The life of Kosova’s citizens is made more dramatic by social misery and political insecurity than the fact that instead of a President, now we have an acting President. For the citizen, the difficulty of having no food and no job, no quality education for his children, no money to buy medicine for his elderly parents, is incomparable with the fact that a political figure on TV will now be shown with the title acting President.”

Resignation farce

On Monday, the former President of Kosova, Fatmir Sejdiu resigned following the decision of the Constitutional Court that he had violated the Constitution. The Court reached this decision according to Article 88.2, which states that the President cannot exercise any other function, including a position in a political party. The clarity of this Article means that no one was in doubt about whether the President had violated the law. It was just a matter of political timing, as to when it suited the Government and international actors, to fabricate a political crisis and force new elections.

That time appears to be now. The US has shown the EU it is not capable of running Kosova, or negotiations with Serbia, without US assistance. Thaçi has revealed the depths of his instrumental approach to the democratic process as his own personal tool for retaining power, before negotiations drain PDK (Democratic Party of Kosovo, headed by Hashim Thaci) of its remaining support. Meanwhile, Kosova’s people are expected to believe the ICR (International Civilian Representative for Kosovo) Pieter Feith’s statement that international officials are not interfering in the political process, when he and the Quint Ambassadors have been in daily secret meetings with Kosova’s leaders.

The remaining certainty amidst this struggle for power between Kosova’s corrupt political elites and their sponsors is that negotiations will occur, maybe starting prior to predicted elections early next year. Negotiations are being wrapped in the language of EU integration to make them more palatable in Kosova, which has no perspective of visa liberalization, let alone EU membership. Issues will be negotiated to advance Serbia on the path to the EU, not Kosova.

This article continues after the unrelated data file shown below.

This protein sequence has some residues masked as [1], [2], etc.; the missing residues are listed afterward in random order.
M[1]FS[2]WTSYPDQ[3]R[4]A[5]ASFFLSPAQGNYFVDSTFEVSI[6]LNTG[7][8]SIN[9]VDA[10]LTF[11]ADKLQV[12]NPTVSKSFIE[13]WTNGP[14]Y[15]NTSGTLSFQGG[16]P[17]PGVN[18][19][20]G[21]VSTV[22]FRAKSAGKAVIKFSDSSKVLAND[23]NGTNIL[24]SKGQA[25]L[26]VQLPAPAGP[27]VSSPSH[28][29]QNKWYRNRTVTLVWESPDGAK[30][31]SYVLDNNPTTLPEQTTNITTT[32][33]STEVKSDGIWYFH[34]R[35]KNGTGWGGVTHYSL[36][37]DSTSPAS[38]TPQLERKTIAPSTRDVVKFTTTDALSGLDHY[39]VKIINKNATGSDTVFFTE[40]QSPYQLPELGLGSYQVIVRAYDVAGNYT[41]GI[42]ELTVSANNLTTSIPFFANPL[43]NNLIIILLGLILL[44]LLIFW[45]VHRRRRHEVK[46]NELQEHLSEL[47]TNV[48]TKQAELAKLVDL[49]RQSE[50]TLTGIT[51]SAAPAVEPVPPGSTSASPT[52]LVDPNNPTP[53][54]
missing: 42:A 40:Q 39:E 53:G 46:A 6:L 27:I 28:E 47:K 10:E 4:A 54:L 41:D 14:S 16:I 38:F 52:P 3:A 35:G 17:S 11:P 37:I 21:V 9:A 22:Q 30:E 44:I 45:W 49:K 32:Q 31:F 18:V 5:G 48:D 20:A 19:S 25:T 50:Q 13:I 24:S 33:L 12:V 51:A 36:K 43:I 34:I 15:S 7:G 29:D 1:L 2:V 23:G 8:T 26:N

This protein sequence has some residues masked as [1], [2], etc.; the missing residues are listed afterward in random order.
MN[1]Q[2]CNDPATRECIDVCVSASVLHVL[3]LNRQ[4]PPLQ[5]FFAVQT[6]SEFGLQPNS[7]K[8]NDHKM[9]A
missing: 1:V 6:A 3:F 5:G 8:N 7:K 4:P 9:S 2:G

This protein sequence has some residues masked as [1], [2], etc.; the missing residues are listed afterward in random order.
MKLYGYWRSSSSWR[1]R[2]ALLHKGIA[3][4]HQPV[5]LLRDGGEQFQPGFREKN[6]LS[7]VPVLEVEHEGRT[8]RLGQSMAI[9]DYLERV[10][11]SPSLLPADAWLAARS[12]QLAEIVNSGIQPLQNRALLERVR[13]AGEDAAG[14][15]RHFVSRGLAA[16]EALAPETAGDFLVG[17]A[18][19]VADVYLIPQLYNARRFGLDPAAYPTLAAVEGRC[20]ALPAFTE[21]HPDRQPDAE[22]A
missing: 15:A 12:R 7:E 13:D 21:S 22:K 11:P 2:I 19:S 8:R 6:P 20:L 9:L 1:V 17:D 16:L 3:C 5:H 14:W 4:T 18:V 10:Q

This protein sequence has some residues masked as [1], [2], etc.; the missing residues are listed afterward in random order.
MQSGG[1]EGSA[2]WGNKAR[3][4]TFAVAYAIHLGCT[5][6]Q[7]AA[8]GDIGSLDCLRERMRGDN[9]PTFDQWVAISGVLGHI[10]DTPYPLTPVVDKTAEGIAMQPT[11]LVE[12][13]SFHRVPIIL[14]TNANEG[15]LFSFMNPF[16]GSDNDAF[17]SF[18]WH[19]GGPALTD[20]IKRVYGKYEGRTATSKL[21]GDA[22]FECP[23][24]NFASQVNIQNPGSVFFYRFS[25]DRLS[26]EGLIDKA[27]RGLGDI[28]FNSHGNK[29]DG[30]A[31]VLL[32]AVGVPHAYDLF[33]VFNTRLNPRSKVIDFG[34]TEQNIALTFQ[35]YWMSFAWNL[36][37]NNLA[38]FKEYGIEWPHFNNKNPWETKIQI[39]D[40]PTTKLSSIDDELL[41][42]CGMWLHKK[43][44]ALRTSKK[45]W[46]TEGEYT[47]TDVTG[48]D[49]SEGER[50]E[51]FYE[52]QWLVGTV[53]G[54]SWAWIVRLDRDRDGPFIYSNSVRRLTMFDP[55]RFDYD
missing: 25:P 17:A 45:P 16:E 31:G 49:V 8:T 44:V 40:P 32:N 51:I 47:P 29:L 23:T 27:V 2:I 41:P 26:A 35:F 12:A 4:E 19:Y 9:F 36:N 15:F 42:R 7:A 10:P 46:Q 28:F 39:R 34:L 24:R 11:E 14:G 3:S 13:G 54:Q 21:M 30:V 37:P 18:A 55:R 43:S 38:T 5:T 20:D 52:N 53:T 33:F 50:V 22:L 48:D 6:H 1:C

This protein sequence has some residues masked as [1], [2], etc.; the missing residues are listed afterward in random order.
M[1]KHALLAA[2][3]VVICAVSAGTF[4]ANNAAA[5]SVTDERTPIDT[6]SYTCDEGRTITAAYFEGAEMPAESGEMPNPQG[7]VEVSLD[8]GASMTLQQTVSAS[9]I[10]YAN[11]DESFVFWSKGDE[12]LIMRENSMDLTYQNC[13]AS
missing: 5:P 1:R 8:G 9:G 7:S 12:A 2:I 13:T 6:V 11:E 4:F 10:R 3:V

They will be discussed in ‘technical working groups’, to normalize a process occurring as Serbia controls over a quarter of Kosova’s territory, continues to destabilize it through its parallel structures and refuses to recognize it.

In an example of what to expect, Serbia’s Minister of Trade, Slobodan Milosavljevic stated that Serbia is ready to engage in trading negotiations, as Kosova is an important market for Serbian products. What he failed to mention, is that Serbia is flooding Kosova’s internal
market with cheap goods, which cross Kosova’s northern border without paying custom taxes since the customs points were burned by Serbia’s parallel structures. Kosova’s domestic producers do not even have a competitive chance. Serbia is also blocking exports from Kosova, despite being a signatory to the CEFTA free trade agreement. Serbia is thus seeking to negotiate on an issue resulting from its violation of the law,hoping to win further concessions from Kosova and positive marks in its EU progress report!

Kosova has everything to lose in these negotiations and nothing to gain.